By Karen L. Stephenson

On July 25, 2012, a Berkeley, California-based disability rights organization and two individuals with mobility disabilities sued Wal-Mart Stores, Inc. in Center for Independent Living, Inc., et al. v. Wal-Mart Stores, Inc., U.S. District Court, Northern District of California, Case No. 12-3885, claiming that the retailer violated the ADA and California disability laws by failing to make its point-of-sale (POS) machines accessible to customers who use wheelchairs and scooters.  The complaint alleges that Wal-Mart’s POS machines are “mounted at inaccessible heights so that customers who use wheelchairs or scooters have to struggle to process their payment securely or cannot see the display screens or independently use the terminals.”  The complaint also alleges that Wal-Mart “has for years known of the discriminatory impact of its inaccessible POS terminals for its customers with mobility disabilities, yet insists on continuing to use inaccessible devices in many of its stores.”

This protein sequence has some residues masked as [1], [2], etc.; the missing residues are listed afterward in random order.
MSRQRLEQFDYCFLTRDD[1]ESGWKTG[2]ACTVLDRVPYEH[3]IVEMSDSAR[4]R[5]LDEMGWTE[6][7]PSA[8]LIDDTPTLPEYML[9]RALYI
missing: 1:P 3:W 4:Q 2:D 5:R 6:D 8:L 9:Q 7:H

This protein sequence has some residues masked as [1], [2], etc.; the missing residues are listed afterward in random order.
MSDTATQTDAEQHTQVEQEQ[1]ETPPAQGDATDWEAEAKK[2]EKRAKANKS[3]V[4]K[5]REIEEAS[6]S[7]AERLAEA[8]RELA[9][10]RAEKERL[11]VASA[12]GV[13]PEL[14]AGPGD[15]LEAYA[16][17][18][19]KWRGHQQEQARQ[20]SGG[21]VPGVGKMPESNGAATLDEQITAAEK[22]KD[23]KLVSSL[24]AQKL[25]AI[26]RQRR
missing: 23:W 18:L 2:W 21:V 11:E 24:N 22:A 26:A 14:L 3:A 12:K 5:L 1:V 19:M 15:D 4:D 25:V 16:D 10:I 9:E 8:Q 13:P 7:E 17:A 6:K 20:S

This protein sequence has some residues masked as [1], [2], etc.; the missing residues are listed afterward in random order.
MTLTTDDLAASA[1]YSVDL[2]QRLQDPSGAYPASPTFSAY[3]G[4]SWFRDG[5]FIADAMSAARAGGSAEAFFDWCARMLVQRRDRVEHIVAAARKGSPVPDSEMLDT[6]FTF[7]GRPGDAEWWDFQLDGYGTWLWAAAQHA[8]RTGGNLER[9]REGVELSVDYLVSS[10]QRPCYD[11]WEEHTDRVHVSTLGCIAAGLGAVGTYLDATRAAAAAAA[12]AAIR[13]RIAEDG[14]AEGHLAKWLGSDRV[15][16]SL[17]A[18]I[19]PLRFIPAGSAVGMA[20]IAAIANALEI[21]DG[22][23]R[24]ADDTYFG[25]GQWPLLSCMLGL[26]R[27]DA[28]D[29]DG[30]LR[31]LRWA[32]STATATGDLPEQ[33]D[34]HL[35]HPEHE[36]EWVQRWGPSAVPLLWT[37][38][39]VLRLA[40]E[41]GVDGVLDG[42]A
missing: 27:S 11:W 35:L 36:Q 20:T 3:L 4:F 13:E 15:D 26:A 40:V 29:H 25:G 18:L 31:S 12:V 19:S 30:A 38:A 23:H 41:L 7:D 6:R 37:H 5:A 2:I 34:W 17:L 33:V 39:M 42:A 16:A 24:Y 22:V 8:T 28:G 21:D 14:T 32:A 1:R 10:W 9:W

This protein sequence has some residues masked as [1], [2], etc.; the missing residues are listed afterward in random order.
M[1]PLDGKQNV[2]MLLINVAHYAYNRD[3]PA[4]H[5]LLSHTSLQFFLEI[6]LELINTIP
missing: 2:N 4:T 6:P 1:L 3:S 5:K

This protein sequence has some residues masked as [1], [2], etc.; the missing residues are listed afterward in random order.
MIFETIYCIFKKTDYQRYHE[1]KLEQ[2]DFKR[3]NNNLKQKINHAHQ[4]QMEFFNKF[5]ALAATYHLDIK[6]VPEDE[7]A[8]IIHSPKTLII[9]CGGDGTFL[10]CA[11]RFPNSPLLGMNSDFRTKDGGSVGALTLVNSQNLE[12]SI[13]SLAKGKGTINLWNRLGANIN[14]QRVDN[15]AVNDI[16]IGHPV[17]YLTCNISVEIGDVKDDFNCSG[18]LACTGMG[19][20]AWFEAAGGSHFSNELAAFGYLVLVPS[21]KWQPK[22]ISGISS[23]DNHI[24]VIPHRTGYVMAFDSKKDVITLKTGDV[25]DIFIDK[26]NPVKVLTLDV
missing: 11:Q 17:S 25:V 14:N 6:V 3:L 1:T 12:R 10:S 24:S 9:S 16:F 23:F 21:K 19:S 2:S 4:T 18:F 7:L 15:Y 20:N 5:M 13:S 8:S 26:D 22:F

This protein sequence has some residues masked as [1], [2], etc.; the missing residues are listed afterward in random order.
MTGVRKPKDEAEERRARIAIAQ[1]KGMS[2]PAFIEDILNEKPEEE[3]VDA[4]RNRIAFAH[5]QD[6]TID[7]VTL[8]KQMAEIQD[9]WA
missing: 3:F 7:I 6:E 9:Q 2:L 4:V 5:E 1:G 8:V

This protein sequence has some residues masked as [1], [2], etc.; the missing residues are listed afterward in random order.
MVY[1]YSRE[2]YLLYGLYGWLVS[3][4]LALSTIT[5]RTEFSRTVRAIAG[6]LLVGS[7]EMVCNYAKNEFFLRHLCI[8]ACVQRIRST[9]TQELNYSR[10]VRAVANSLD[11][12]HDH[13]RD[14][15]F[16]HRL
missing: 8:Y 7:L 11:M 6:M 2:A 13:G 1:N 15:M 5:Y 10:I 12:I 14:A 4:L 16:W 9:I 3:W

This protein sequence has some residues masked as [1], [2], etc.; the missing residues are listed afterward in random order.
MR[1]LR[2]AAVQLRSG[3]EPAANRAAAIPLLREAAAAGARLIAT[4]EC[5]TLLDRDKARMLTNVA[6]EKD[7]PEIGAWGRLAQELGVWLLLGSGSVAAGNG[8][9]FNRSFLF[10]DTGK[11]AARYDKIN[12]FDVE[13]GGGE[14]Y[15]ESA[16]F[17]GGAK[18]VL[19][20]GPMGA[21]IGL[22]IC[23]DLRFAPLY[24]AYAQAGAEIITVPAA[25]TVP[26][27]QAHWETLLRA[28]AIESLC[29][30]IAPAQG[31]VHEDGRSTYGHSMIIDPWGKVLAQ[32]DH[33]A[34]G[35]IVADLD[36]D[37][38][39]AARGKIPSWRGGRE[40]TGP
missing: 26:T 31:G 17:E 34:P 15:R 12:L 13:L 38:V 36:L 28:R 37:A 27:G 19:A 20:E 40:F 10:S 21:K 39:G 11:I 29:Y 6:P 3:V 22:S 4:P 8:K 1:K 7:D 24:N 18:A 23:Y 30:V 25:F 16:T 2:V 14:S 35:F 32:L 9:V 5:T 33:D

The lawsuit seeks class action status on behalf of “all persons with disabilities who use wheelchairs and scooters as mobility aids who have been or who are currently being denied equal access to [POS] terminals at Wal-Mart stores in California.”  It also seeks a permanent injunction requiring Wal-Mart to “implement policies and procedures [to] ensure that individuals in wheelchairs or scooters have nondiscriminatory, full and equal access to POS terminals.”

The plaintiffs are represented by Disability Rigths Advocates, and Disability Rights Education and Defense Fund, Inc., and a private law firm out of Oakland, CA.